Higher shipping costs keep biting into Williams-Sonoma’s earnings


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Dive Brief:

  • Higher customer shipping costs are cutting into Williams-Sonoma’s selling margin, executive vice president and CFO Jeff Howie said on the home products retailer’s Q1 earnings call last week.
  • Cost of goods sold as a percentage of net revenues increased from 56.2% to 61.5% YoY in Q1, which ended April 30. The company, which also owns Pottery Barn, attributed this in part to expenses from shipping from out-of-market distribution centers and shipping multiple times for multi-unit orders.
  • “We’re working hard to rebalance our inventory composition and regional inventory location to improve our customer service,” Howie said.

Dive Insight:

Williams-Sonoma has been on a long journey to reduce late shipments and improve customer service since the COVID-19 pandemic disrupted supply chains.

“Products were late — very late,” President and CEO Laura Alber said on the call of pandemic-related challenges. “We had to repeatedly tell customers that they weren’t getting things and that cost us a lot of money and a lot of credibility with our customers.”

In order to serve customers in a timely fashion, the retailer has opted for longer-distance shipments and multiple deliveries for a single product over the past year.

“Incrementally, we are doing the right thing by our customer to accelerate getting the goods to them,” Julie Whalen, Williams-Sonoma’s former CFO, said in an August earnings call. “And so there’ll be incremental cost for out-of-market shipments and for multiple shipments that we typically would have done in a single shipment.”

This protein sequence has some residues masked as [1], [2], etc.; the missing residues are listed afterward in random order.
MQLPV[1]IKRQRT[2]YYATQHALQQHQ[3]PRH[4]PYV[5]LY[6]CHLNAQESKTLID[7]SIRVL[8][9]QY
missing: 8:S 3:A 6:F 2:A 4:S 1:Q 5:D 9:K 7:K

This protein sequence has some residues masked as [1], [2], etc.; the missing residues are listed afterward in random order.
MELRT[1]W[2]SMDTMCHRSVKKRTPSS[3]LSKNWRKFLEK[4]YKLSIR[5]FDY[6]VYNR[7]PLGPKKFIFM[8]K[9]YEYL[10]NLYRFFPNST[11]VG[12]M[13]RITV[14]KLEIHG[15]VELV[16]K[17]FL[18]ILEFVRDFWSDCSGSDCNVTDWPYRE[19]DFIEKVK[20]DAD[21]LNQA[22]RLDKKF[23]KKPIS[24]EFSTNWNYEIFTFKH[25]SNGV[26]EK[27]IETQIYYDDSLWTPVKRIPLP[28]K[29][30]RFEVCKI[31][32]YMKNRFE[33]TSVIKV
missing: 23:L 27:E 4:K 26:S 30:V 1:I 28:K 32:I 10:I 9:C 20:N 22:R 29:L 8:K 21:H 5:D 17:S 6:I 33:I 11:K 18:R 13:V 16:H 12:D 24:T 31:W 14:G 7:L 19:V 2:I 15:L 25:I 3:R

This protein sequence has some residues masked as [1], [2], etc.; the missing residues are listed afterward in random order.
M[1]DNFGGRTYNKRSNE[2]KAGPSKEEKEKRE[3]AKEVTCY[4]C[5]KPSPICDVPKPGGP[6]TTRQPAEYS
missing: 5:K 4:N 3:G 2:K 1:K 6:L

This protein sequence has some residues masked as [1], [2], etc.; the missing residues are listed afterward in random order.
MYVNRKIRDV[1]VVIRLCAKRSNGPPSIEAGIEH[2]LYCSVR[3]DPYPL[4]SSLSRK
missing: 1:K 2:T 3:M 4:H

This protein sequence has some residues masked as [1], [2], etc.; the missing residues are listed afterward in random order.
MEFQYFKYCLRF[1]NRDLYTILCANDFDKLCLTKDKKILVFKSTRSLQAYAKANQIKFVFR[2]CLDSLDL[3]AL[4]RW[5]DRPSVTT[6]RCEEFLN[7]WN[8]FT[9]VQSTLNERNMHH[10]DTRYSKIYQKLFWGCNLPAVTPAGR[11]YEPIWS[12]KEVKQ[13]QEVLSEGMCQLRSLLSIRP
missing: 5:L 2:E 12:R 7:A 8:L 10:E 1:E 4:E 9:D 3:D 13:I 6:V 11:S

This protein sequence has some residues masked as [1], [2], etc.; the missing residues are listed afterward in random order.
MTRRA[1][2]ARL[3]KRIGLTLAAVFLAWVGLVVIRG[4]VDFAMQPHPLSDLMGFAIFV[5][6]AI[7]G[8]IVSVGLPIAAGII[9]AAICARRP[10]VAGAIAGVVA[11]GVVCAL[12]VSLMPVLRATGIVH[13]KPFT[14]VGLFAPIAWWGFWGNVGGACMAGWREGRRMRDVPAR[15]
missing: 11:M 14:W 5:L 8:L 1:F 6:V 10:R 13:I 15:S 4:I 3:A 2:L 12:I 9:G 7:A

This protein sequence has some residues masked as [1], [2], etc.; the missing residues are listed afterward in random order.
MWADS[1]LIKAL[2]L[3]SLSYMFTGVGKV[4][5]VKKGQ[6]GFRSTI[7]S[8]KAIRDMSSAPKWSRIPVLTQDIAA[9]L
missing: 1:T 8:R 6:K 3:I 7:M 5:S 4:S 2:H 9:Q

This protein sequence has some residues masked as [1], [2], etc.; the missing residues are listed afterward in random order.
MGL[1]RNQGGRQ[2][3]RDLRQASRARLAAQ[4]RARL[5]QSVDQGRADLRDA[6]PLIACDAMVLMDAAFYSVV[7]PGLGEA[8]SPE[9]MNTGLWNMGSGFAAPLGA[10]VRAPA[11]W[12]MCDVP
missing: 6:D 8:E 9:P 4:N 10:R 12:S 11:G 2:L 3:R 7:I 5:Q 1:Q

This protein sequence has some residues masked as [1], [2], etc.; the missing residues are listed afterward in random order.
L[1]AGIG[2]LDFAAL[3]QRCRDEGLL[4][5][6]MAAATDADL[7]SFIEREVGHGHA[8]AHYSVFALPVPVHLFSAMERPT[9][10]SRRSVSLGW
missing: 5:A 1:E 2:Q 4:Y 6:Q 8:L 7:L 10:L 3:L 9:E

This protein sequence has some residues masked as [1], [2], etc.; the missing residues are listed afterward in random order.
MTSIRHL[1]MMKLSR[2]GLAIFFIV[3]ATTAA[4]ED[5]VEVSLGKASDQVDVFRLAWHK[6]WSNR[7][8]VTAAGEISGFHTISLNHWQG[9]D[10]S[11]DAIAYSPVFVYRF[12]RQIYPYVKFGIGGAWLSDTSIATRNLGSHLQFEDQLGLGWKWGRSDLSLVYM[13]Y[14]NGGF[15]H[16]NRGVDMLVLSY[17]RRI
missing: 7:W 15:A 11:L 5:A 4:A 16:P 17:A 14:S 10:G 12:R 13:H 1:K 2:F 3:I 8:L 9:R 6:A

Williams-Sonoma has improved in terms of on-time deliveries, a key component in customer satisfaction, Alber said last week. Rebalancing inventory will allow the company to reduce multiple and out-of-market shipments, further improving service levels while reducing costs, the CEO added.

Williams-Sonoma has also taken more control over its supply chain by insourcing furniture delivery hubs in certain areas and regionalizing its fulfillment capabilities. However, it is still vulnerable to external factors that could upend the customer delivery experience. It remains “heavily dependent” on certain third-party carriers to deliver merchandise to customers, according to its annual financial report.

The report pointed out contract negotiations between UPS and the Teamsters union as a particular risk to its ability to deliver products. The union has threatened to strike if a deal isn’t reached by the July 31 expiration of the current contract.

Editor’s note: This story was first published in our Logistics Weekly newsletter. Sign up here.

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